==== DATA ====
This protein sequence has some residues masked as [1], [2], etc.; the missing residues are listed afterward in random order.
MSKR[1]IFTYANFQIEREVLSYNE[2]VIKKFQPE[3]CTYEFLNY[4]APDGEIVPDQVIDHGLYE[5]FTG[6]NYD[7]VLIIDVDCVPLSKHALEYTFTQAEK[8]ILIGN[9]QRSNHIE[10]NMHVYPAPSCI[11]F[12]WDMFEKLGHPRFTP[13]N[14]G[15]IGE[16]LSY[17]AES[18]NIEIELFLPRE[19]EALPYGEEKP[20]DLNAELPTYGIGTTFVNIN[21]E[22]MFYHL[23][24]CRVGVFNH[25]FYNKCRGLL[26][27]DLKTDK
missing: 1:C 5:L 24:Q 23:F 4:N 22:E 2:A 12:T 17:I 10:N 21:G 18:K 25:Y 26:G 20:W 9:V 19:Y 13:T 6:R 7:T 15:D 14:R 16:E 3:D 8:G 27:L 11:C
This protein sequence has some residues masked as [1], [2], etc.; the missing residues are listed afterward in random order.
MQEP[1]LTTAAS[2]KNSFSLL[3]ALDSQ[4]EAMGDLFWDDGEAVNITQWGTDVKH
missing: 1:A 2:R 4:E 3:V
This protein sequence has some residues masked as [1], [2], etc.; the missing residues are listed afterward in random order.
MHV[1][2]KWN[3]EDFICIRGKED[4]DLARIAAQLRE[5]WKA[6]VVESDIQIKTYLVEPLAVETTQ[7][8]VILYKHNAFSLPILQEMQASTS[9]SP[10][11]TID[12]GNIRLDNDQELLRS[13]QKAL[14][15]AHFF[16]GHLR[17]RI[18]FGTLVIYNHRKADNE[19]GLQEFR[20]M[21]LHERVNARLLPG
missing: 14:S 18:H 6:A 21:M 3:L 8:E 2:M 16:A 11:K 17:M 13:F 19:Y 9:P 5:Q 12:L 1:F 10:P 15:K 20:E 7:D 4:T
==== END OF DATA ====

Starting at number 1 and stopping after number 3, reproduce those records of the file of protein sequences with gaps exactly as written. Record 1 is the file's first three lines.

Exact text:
This protein sequence has some residues masked as [1], [2], etc.; the missing residues are listed afterward in random order.
MSKR[1]IFTYANFQIEREVLSYNE[2]VIKKFQPE[3]CTYEFLNY[4]APDGEIVPDQVIDHGLYE[5]FTG[6]NYD[7]VLIIDVDCVPLSKHALEYTFTQAEK[8]ILIGN[9]QRSNHIE[10]NMHVYPAPSCI[11]F[12]WDMFEKLGHPRFTP[13]N[14]G[15]IGE[16]LSY[17]AES[18]NIEIELFLPRE[19]EALPYGEEKP[20]DLNAELPTYGIGTTFVNIN[21]E[22]MFYHL[23][24]CRVGVFNH[25]FYNKCRGLL[26][27]DLKTDK
missing: 1:C 5:L 24:Q 23:F 4:N 22:E 2:A 12:T 17:I 10:N 21:G 18:K 25:Y 26:G 20:W 9:V 19:Y 13:T 6:R 7:T 15:D 14:R 16:E 3:D 8:G 27:L 11:C
This protein sequence has some residues masked as [1], [2], etc.; the missing residues are listed afterward in random order.
MQEP[1]LTTAAS[2]KNSFSLL[3]ALDSQ[4]EAMGDLFWDDGEAVNITQWGTDVKH
missing: 1:A 2:R 4:E 3:V
This protein sequence has some residues masked as [1], [2], etc.; the missing residues are listed afterward in random order.
MHV[1][2]KWN[3]EDFICIRGKED[4]DLARIAAQLRE[5]WKA[6]VVESDIQIKTYLVEPLAVETTQ[7][8]VILYKHNAFSLPILQEMQASTS[9]SP[10][11]TID[12]GNIRLDNDQELLRS[13]QKAL[14][15]AHFF[16]GHLR[17]RI[18]FGTLVIYNHRKADNE[19]GLQEFR[20]M[21]LHERVNARLLPG
missing: 14:S 18:H 6:A 21:M 3:L 8:E 2:M 16:A 11:K 17:M 13:F 19:Y 9:P 5:Q 12:L 1:F 10:P 15:K 20:E 7:D 4:T